In the mid-90s, emo music was largely a boys club. One notable exception was Pohgoh. Hailing from Tampa, FL, the band released their seminal debut album, In Memory Of Bab and broke up shortly after. The band played several one-off reunion shows in the Tampa area over the years but they finally reunited on a permanent basis last year and released their sophomore album, Secret Club. Surviving the Golden Age had a chance to talk to drummer, Keith Ulrey about the new album, touring with Mineral, and their upcoming dates opening for Jawbreaker.
I imagine your inclusion on Emo Diaries, Chapter 1 was a huge boost to your career. Did you realize that compilation would become such a hit in the scene?
We definitely saw a reaction to it, but it wasn’t until years later, as we broke up just before the first Emo Diaries comp came out. To be honest, we had no idea what to expect, at the time. We were just excited to be on a comp with some awesome bands like Jimmy Eat World, Samiam, Jejune, etc. When social media started up with MySpace and whatnot, we created a posthumous Pohgoh page and I believe that’s when we really started to receive messages from all over, not just the U.S., about our music and in particular our song “Friend X” (from the comp).
Late last year, you released your first album of new material in 21 years, Secret Club. Why did you decide to not just reunite but also record new material?
We were getting together every 5 or so years for our label’s anniversary party. Those shows were just getting together and playing the old material. When we played the 20th anniversary in December 2014, that one really sparked the conversation of occasionally getting together. I think the general consensus was, if we’re going to get together, let’s write new stuff and not just be a nostalgia band. We all independently continued to be creative in other bands over the years, so it also came second nature to just start making new music.
How has your songwriting process changed since the 90s?
Well, the process is pretty much exactly the same. Susie will come in with a completed song or Matt (guitar) will come in with some parts and we’ll jam out additional parts until we’re all pleased. I think with experience and age comes being a little more selective and not just accepting something because it was written or presented. We tend to really analyze everything to make sure we’re all really happy with the outcome.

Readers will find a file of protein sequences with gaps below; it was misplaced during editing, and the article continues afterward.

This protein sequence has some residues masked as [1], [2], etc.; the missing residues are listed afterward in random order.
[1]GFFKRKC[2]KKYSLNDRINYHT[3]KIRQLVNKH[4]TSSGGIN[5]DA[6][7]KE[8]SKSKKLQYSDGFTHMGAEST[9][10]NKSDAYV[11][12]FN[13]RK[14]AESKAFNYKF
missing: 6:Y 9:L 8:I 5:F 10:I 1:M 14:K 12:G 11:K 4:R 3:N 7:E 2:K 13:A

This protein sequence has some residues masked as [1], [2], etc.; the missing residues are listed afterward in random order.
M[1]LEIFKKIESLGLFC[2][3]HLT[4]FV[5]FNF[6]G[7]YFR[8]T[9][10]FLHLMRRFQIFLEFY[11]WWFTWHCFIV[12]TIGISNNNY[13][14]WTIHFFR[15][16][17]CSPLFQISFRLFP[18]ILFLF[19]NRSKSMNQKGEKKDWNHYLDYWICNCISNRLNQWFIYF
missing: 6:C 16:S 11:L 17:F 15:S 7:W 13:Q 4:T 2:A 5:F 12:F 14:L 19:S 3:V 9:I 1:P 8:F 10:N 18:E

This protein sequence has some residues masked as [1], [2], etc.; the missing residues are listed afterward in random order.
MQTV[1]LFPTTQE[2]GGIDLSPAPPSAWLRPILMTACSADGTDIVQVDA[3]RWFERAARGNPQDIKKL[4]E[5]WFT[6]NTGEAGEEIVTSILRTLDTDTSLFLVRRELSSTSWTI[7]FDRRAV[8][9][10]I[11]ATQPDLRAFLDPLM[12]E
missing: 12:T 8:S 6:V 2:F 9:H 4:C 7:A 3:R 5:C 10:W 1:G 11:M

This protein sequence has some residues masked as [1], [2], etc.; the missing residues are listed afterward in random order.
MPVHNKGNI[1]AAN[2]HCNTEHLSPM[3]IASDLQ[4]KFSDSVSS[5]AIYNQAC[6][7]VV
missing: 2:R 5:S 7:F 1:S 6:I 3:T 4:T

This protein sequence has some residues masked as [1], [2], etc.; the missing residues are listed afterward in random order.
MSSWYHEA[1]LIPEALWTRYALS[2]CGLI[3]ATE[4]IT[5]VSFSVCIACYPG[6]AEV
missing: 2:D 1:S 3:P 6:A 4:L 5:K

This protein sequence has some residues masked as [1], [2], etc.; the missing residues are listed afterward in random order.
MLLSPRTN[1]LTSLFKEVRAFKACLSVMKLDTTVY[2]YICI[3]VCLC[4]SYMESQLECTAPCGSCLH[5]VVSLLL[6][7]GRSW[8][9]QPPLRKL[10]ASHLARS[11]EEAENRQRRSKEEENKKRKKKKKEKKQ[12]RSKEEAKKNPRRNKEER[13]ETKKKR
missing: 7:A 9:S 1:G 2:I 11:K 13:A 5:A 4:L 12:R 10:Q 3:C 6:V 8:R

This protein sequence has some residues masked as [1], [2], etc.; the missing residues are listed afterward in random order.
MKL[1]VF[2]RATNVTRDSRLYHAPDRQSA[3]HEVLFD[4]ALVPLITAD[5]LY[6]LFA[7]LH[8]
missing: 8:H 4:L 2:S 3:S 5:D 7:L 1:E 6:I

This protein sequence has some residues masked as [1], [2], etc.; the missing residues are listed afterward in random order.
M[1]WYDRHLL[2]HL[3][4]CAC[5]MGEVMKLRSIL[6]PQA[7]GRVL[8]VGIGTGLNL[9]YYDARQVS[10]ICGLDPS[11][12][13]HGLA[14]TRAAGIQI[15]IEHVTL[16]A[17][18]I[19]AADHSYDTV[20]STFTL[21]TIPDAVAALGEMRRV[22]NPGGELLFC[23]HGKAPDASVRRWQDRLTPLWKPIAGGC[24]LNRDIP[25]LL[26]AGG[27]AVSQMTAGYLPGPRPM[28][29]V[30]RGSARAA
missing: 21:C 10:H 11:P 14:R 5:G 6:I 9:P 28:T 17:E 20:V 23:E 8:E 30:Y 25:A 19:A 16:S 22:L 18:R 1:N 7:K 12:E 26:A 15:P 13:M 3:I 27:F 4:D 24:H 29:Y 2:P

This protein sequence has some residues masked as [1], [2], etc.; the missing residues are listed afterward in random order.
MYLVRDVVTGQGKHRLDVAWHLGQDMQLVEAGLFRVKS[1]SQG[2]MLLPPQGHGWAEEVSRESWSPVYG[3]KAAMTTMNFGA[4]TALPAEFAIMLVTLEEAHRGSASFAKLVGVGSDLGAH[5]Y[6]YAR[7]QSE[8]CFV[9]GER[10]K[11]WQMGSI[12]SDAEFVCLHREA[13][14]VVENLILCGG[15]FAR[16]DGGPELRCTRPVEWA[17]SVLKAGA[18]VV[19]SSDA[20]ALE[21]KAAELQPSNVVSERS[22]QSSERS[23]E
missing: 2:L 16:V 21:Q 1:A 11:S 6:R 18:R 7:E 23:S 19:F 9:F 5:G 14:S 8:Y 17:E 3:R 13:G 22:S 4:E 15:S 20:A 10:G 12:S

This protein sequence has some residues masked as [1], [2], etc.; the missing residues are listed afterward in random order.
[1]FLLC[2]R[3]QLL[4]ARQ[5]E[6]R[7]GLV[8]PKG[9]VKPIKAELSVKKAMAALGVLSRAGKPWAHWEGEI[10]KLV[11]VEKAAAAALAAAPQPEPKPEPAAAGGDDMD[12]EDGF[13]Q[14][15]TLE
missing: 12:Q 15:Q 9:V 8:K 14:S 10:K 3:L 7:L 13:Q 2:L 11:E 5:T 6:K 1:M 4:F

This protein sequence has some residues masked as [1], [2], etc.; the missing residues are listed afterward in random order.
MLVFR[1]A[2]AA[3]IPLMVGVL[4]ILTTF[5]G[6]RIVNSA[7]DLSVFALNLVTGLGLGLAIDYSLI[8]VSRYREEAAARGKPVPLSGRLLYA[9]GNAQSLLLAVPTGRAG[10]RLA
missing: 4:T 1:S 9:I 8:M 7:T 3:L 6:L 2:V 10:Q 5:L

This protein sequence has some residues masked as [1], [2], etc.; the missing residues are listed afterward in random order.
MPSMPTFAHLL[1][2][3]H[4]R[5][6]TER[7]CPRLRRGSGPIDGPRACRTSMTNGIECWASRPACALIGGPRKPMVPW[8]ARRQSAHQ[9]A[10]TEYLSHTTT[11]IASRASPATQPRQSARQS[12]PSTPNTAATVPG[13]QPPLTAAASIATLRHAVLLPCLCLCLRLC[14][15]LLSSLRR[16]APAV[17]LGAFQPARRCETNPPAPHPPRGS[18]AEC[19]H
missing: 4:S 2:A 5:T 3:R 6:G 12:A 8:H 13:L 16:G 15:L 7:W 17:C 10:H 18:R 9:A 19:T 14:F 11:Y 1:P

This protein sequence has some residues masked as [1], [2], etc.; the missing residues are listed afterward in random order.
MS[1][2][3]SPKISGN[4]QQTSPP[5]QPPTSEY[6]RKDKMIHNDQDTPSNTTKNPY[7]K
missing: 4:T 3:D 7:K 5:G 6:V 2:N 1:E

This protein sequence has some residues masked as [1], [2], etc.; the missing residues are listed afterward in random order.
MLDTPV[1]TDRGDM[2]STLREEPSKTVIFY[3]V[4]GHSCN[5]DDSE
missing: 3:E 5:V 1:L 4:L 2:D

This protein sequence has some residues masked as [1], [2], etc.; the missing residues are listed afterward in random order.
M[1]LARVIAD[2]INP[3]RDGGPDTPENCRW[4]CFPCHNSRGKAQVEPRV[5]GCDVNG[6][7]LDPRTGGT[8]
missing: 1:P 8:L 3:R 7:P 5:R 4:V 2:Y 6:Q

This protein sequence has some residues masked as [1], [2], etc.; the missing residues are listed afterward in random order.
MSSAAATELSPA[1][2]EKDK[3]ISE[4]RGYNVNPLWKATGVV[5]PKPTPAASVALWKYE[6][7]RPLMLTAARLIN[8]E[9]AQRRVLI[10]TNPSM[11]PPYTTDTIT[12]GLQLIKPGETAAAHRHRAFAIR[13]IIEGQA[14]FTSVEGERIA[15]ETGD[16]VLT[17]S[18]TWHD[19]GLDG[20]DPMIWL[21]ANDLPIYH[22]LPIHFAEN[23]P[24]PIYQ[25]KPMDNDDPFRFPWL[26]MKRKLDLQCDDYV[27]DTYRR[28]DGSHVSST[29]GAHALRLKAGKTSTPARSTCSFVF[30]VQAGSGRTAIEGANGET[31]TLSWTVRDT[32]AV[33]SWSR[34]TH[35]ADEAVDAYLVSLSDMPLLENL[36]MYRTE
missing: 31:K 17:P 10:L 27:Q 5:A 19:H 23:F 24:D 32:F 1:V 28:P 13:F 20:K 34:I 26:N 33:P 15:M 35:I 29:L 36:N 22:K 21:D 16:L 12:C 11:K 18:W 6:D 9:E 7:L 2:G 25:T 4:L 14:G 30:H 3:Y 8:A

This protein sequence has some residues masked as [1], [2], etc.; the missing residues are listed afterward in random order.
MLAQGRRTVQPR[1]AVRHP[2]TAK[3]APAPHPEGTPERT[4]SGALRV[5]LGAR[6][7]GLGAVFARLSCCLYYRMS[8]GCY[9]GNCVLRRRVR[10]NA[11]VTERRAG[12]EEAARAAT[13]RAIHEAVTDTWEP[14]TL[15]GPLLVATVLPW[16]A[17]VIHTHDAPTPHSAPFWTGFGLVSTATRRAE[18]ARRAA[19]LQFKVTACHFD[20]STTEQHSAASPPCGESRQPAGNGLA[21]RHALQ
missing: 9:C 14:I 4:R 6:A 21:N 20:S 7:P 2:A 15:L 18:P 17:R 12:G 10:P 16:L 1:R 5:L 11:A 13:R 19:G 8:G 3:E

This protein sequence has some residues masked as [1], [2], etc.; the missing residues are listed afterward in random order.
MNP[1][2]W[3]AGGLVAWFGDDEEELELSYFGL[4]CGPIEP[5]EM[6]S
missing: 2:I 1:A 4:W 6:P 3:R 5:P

Your first shows of 2019 were supporting Mineral. What were those shows like for you?
First of all…. so much fun! Ha! We did our first tour in 22 years back in September behind the new album and that felt so old school, playing smaller rooms, DIY venues, etc and we had a blast. So, when Mineral offered the Southeast dates on their tour, we immediately accepted. Definitely a step up from the small rooms. We knew of each other back in the day but didn’t become friends with Chris (of Mineral) until about 5 years ago. We had a great time. First, seeing Mineral 4 nights in a row and second, being able to hang with those guys and share common stories from 2 decades ago.
You recently announced you will be supporting Jawbreaker on their East coast tour. Do you have any history with them from the 90s?
No, other than all four of us being huge fans and being cut from the same musical cloth of the punk/DIY/indie scene. Each one of us had the pleasure of seeing Jawbreaker back in the day. For some reason, they made it to Florida a good number of times on those original tours. We were completely shocked when they contacted us about doing this upcoming tour. Such an honor and we’re still processing it!
What Jawbreaker song do you look forward to hearing live each night?
Well, I’m sure if you asked each one of us, you’d get 4 different answers. For me, personally…. that’s a tough one. In my dream world, I’d get to see “Equalized”, but that’s infamously known as a song they cut out even in the early days. I really love “The Boat Dreams From A Hill.” I know they play it every night on these recent shows, but I think I’ll still get the goosebumps on that one.
Are there any other emo bands from the 90s you’d like to see reunite and then tour with?
I’m not sure. I mean, we saw Rainer Maria a couple years ago down here when they played Pre-Fest behind their incredible new/latest album. I really liked Jejune. There’s a band we’ve literally heard nothing from or about in decades. Maybe that’s something we can put out in the universe.
Finally, can we expect more new music Pohgoh?
Totally. We’re always writing and already have 2-3 new songs down. We’re having a blast with all of this and we will continue to do it as time, family, health and energy allow us.
MARCH 22 – Boston, MA – House of Blues
MARCH 23 – Brooklyn, NY – Brooklyn Steel
MARCH 24 – Brooklyn, NY – Brooklyn Steel
MARCH 27 – Philadelphia, PA – Franklin Music Hall
MARCH 28 – Washington, DC – Anthem
MARCH 29 – Norfolk, VA – Norva
MARCH 30 – Sayreville, NJ – Starland Ballroom